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Mozambique: Sigh of relief following troops retake of key port town

Rwandan forces in Mocimboa da praia   -  
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"We do not know the cause of the conflict. We are suffering losses without knowing the cause of the conflict. We are just ordinary citizens."Athma Adam, a refugee from Palma uttered those words out of pain but also relief.

His words came as Rwanda helped Mozambique to retake a strategic port that had been held by Islamic extremist rebels for the past year.

A joint force of Mozambican and Rwandan troops regained control of Mocímboa da Praia in northern Mozambique over the weekend, the two countries' defence ministries announced.

The retaking of the town is a notable success for the 1,000-strong Rwandan force that was deployed to Mozambique last month.

Since arriving in Mozambique in July, Rwanda's troops have rapidly helped Mozambique's armed forces achieve victories against the insurgents, who had until now made the north-eastern part of Cabo Delgado province all but uninhabitable.

"We were living in harmony but there were religious differences. We had people from other religions whose ideals we could not tolerate. They then decided to go into the forest to fight. We have been facing tragedies since when the terrorists came here." Bakali Ali Mbaale, a village chief in one of the towns in the province said.

Joint operations between Mozambican and Rwandan forces — whose deployment is reportedly being financed by France — have forced the rebels to retreat "from the zones where they have exerted relative influence," a senior Mozambican military officer told journalists.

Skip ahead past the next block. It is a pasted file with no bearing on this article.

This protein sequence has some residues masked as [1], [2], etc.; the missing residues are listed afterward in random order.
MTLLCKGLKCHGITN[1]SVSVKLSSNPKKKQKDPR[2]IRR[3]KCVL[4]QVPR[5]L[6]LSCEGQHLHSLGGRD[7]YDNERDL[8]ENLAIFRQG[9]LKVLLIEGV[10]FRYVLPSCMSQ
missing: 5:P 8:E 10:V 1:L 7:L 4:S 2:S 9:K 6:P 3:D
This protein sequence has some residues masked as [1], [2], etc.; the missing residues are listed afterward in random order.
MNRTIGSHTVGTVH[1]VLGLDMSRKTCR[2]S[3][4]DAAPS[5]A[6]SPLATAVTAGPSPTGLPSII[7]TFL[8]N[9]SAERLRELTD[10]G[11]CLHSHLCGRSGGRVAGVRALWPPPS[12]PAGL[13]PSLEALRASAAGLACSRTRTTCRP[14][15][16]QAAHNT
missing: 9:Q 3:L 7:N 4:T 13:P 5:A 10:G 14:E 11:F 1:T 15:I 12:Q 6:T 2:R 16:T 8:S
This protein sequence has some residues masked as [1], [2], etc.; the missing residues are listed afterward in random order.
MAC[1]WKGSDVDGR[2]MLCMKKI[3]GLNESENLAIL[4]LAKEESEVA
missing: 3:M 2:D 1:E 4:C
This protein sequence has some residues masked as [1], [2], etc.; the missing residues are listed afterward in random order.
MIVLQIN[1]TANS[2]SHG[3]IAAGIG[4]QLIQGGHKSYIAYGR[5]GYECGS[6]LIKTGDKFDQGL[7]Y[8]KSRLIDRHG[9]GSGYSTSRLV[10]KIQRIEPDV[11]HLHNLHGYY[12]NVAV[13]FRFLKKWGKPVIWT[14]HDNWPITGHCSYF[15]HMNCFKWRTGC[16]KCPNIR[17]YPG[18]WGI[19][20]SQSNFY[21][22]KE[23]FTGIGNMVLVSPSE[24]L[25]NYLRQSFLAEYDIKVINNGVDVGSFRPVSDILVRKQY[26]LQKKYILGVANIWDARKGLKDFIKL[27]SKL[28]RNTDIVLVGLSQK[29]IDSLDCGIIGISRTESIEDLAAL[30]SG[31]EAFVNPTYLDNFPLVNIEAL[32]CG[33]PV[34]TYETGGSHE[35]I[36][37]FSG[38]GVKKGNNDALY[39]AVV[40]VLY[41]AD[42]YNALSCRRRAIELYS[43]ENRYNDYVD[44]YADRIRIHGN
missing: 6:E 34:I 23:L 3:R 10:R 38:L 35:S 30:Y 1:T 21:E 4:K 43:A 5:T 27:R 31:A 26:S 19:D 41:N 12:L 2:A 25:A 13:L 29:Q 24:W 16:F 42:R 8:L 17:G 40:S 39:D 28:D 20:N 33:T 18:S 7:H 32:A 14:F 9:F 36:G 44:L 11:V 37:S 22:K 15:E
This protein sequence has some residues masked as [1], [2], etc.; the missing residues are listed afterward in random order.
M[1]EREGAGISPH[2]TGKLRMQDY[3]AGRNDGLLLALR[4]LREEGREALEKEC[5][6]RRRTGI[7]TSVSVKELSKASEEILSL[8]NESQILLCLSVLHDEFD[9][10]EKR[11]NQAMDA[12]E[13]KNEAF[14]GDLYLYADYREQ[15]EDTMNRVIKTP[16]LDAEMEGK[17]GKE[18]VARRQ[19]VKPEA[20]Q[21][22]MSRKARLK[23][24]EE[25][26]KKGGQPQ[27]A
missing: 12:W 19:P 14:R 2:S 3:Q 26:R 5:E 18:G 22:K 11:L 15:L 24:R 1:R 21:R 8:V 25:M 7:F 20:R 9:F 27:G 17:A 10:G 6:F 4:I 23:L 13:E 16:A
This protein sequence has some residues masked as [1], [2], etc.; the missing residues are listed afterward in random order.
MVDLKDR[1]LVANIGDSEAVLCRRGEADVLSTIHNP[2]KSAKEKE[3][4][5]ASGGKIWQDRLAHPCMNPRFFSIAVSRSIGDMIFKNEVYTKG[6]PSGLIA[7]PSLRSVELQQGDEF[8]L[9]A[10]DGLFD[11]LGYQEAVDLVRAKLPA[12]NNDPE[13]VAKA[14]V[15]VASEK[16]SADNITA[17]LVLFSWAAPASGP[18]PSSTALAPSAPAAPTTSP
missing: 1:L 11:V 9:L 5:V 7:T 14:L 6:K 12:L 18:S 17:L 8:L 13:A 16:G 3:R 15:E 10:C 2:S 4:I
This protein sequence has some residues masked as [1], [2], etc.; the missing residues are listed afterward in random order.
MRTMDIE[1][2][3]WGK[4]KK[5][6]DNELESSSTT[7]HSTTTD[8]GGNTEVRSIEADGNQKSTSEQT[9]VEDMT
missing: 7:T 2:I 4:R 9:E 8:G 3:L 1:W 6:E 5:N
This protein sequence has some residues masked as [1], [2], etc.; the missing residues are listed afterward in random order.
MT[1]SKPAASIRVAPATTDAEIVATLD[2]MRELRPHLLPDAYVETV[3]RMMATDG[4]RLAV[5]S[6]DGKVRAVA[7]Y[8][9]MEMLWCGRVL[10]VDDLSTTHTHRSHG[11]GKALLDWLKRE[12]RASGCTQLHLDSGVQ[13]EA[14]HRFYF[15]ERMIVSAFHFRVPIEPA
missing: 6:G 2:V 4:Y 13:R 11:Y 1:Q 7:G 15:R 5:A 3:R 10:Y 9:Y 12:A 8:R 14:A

The joint force had taken control of public and private buildings in Mocímboa da Praia, including local government offices, the port, the airport, the hospital, markets, and restaurants, the officer said.

Last week it had hinted of what was to follow, when it said it had helped the Mozambique army regain control of Awasse -- a small but strategic settlement near the key town of Mocimboa da Praia seized by militants in August last year. 

"We are progressing well in Cabo Degaldo province," Rwanda Defense Force spokesman colonel Ronald Rwivanga told AFP via phone text then.

Mocimboa da Praia, from where the first Islamist attacks were staged in October 2017, has since last year become the de-facto headquarters of the IS-linked extremists.

Weeks after Rwanda rolled in, neighboring countries, under the aegis of the 16-member regional bloc Southern African Development Community (SADC) started sending in troops.

Mozambican military forces have been struggling to regain control over the province, which is home to one of Africa's biggest liquefied natural gas projects.

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